Perhaps you have no opportunity to tempt or grieve your neighbor or lead him into disaster, and do not even wish to do so, but nevertheless, if you find out that some misfortune has befallen him, you glory over it rather than feel compassion for him. If this is so, see how black your soul is, and what a dangerous path you are on, for the Scriptures say that "Whosoever hateth his brother is a murderer" (1 John 3:15). But you are not guilty of this, glory to God. However, are you not given up to remembrance of wrongs, even if it is not expressed as a desire for revenge? According to the words of our Lord, this makes your prayers quite worthless, and shows that your heart is filled with great self-love and self-justification. You are guilty of the same thing if you have the spirit of disobedience in the family, at school or at work; if you fulfill your obligations only when you can be made to answer for them and find satisfaction in doing something your own way. It was through this disobedience that sin came into the world, and it is precisely from this that criminals begin their sinful exploits" guided always by the spirit of self-justification. This demonic spirit leads them through the following steps: disobedience, laziness, deception, outrages against their parents, seeking sensual enjoyment, theft, rejecting the fear of God, leaving their father's house, robbery and murder and denial of the faith itself. When the person confessing hangs down his head, and you hear the voice of penitence in his speech and also that he is frightened by his sins, then tell him that these evil feelings of disobedience and especially of remembering wrongs and gloating over others misfortunes, grow up in a soul which likes to condemn everyone. This is sinful because a feeling of pleasure at others shortcomings always develops together with the habit of judging people without need. After this comes the desire not to recognize anything good in them, and this is already near to gloating over their misfortunes and even nearer to remembering wrongs. In secular or worldly society all this is considered praiseworthy " people openly make fun of obedience, or even become indignant at the very mention of it, expecting, on the contrary, that every subordinate, every soldier, workman, official and especially every professor should demand freedom upon freedom. This is expected especially of students and even of school boys. This spirit has even moved into the country and the parish, and even into the family, where only a strong paternal hand and the threat of being thrown out or of hunger can uphold that small amount of order that is left, which still protects the home from destruction. The last two years have shown where this foul teaching of self-will has led. Not to mention the fact that people have become villains almost to a man, they are also dying of starvation, going about in ragged clothes, are deprived of the possibility of studying and communicating with each other by letter " in a word, they have returned to the state of savages. How, through what struggle did our Saviour lead people out of their former life and make them righteous and intelligent? Through obedience! Through the obedience of one, many were justified.And even up to our days the highest form of piety, monasticism, consists primarily of obedience.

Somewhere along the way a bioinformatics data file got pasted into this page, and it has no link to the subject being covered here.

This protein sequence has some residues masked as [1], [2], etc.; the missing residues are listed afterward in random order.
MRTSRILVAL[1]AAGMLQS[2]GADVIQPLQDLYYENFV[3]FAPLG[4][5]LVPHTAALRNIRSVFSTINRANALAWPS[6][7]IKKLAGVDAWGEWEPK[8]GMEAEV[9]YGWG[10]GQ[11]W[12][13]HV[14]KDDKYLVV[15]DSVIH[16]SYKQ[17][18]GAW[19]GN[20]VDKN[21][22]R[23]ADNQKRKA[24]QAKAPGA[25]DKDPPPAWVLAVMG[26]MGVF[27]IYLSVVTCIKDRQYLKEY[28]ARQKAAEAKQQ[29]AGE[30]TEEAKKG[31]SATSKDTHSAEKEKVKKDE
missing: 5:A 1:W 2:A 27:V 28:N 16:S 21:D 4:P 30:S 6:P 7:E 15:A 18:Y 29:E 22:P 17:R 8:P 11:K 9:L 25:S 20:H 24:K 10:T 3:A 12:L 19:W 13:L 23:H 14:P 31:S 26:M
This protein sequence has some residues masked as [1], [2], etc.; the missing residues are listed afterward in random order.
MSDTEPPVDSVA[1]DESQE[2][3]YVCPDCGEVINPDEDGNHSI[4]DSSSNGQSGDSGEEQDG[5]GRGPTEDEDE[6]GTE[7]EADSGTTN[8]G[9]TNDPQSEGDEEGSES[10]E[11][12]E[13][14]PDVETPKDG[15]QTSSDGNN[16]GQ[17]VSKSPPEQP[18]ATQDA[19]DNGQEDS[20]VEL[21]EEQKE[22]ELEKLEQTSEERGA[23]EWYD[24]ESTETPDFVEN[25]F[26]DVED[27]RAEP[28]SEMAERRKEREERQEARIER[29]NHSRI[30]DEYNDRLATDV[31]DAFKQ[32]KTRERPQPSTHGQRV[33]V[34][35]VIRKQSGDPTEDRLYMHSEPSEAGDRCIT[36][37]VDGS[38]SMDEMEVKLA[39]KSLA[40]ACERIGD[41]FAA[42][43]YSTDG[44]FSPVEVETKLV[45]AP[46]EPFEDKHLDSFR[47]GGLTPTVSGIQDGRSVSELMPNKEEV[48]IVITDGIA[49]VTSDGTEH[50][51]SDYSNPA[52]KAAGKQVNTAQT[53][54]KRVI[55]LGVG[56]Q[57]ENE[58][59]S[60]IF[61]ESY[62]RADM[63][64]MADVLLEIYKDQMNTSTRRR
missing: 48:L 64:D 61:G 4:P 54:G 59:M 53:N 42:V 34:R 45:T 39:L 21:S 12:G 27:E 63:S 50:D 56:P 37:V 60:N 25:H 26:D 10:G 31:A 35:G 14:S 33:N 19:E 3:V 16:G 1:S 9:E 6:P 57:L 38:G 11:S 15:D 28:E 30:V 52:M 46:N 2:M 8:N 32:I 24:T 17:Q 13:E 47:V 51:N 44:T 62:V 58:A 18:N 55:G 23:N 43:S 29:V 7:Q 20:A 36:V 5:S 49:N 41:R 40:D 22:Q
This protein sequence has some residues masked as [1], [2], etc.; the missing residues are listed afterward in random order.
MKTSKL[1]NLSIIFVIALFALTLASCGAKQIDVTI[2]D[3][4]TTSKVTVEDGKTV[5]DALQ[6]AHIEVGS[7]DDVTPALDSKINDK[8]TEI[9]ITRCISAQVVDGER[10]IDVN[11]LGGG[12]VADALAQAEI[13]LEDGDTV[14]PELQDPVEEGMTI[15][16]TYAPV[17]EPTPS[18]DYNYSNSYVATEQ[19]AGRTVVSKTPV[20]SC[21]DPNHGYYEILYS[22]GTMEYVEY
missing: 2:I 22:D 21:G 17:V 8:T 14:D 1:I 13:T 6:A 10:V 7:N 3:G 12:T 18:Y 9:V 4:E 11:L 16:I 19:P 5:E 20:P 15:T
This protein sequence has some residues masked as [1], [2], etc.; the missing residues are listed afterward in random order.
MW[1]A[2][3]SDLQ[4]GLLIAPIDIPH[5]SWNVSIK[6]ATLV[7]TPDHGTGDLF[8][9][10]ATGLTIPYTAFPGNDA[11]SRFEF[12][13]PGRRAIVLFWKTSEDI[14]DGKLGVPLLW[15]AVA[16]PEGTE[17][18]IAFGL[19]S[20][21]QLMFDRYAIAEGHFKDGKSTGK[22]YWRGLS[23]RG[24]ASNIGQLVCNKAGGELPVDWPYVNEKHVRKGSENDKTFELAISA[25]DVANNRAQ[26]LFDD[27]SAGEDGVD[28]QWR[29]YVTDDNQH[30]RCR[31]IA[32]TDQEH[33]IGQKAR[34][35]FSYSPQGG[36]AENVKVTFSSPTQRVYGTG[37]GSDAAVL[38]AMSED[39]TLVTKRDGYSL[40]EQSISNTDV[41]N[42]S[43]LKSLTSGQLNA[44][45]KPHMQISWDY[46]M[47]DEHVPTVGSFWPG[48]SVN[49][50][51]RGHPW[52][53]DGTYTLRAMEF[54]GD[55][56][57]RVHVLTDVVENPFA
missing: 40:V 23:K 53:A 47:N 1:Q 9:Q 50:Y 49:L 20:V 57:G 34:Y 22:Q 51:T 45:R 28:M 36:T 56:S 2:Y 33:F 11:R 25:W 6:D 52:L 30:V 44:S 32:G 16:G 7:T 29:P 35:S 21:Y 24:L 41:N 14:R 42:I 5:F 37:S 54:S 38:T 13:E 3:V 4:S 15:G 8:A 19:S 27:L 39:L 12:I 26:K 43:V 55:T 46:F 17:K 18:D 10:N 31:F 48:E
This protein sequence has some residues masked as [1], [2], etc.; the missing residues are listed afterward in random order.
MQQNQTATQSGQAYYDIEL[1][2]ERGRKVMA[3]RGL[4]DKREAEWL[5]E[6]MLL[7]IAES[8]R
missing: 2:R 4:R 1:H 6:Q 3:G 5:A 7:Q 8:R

And so, young Christian, the priest will say, if you wish to be a good, intelligent person and not just a stupid sheep, another member of the flock, then do not agree with the crowd of your contemporaries who are perishing spiritually and physically, do not go by the path of self-will, but by the path of obedience.